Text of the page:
Poe married his cousin Virginia when she was 13 in 1836. Shortly thereafter she contracted tuberculosis and became morbidly ill. In his attempt to help cure her, Poe decided to move to a cottage in the Bronx with hopes that the “fresh open air” would be her remedy. He moved into the cottage with his wife and his mother in law/aunt, Maria Clemm. Poe rented this cute little cottage (which is now a historic landmark) for $100 a year from 1846-1849. Built in 1812 by a man named John Wheeler, this cottage is the last remaining house from what was “the old village of Fordham.”
Unfortunately, poor Virginia lost her battle with life months after moving to the Bronx (Go figure.) It was here that Poe wrote some of his most famous poems including “Annabel lee”, “The Bells”, “The Cask of Amontillado” and “Eureka”. This cottage was both a curse and place of tranquility for Edgar Allan Poe. It was the place where he experienced periodic bouts of insanity, sadness and despair without his love. Despite his misfortune, Poe continued to live at the cottage until his own death in 1849.
I recently had the pleasure to visit the Edgar Allan Poe Cottage. Poe’s cottage in the Bronx had to be moved several Blocks North in 1913 in order to save the cottage from being destroyed with the widening of Kingsbridge during the re development of Fordham. It’s now in Poe park Located at 2640 Grand Concourse at East Kingsbridge Road in the Bronx, NY. Close by in Poe park and adjacent to the Poe cottage, is the visitor center designed to look like a Raven by the architect Toshiko Mori. If you ever have the chance, you should check it out. They offer free classes and workshops on a monthly basis, to the public.
What makes this place special and a legit reason for the Bronx to brag about, is the simple fact that this was Poe’s last residence and the final resting place of his beloved wife, Virginia. You want to hear a creepy fact people? The bed that she died in is still there, all dressed and adorned for her possible return. Walking into this cottage really brings you back in the past. It’s a creaky little home with not much room to wiggle about yet still has a cozy quaint feel in a macabre sort of way. It’s furnished with restorative pieces from that time and only a select few that survived from Poe’s cottage (like Virginias death bed.)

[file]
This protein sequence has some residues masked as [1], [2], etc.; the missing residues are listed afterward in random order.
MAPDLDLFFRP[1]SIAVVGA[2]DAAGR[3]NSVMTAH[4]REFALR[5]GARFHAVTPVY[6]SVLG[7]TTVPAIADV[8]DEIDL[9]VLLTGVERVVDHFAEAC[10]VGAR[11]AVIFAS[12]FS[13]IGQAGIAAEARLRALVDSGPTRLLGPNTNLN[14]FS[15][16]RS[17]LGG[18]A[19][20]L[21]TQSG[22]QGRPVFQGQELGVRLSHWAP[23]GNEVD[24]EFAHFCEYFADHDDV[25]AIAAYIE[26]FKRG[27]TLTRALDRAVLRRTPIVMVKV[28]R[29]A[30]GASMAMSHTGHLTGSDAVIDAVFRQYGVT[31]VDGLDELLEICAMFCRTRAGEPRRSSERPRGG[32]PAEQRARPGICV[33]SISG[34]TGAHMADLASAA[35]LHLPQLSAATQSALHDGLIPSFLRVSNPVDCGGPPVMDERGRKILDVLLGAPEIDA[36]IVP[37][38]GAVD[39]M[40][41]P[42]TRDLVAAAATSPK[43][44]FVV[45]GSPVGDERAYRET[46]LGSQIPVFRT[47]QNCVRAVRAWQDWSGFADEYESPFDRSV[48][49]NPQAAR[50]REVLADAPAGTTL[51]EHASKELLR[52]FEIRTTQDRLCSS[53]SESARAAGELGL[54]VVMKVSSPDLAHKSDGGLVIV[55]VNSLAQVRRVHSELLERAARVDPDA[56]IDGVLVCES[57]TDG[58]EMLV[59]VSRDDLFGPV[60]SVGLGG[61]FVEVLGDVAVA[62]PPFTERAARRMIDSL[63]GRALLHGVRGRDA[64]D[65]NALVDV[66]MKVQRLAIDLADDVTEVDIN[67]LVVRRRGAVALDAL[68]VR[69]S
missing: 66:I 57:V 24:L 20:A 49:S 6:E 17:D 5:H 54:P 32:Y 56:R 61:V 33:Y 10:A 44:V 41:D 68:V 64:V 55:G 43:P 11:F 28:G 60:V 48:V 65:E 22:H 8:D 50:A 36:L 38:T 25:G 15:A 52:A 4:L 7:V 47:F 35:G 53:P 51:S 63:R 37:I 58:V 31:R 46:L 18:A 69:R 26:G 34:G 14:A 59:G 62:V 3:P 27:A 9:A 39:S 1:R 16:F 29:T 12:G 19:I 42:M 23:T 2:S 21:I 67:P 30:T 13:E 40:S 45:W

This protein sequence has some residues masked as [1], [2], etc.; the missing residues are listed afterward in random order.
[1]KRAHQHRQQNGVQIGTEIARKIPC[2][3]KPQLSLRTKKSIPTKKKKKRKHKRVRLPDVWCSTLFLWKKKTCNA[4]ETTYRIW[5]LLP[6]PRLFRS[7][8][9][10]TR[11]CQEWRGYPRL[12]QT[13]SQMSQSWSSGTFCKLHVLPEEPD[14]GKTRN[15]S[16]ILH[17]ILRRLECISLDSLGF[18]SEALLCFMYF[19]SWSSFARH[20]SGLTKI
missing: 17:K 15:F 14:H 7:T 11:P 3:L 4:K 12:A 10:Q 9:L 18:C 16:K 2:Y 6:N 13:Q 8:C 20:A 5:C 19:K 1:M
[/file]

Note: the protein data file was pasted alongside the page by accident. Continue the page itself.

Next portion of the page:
On Poes 100th birthday, a Bronze portrait bust was presented to Poe Park. Due to disrespectful moronic individuals who vandalized the statue shortly after it’s installation in Poe park, the statue had to be moved inside the cottage. Poor Poe never got the respect he deserved in life and now in death. Damned New York Savages!!! I should know, I dated a few…But really, all jokes aside, it’s worth the visit. It’s one of the few Poe residencies that’s open to the public. A lot of his former dwelling places are in cosmetic despair or privately owned and closed to the public.
The strangest part of his final days was what transpired prior to his passing. He was on his way back to his cottage in the Bronx from Virginia when he detoured to Baltimore, Maryland. On October 3, 1849 He was found severely wounded and beaten. He was taken in a carriage to the Washington University Hospital of Baltimore. The tattered, worn clothing he was found in, led the physician to believe he had been mugged and robbed. Poe was known to be an alcoholic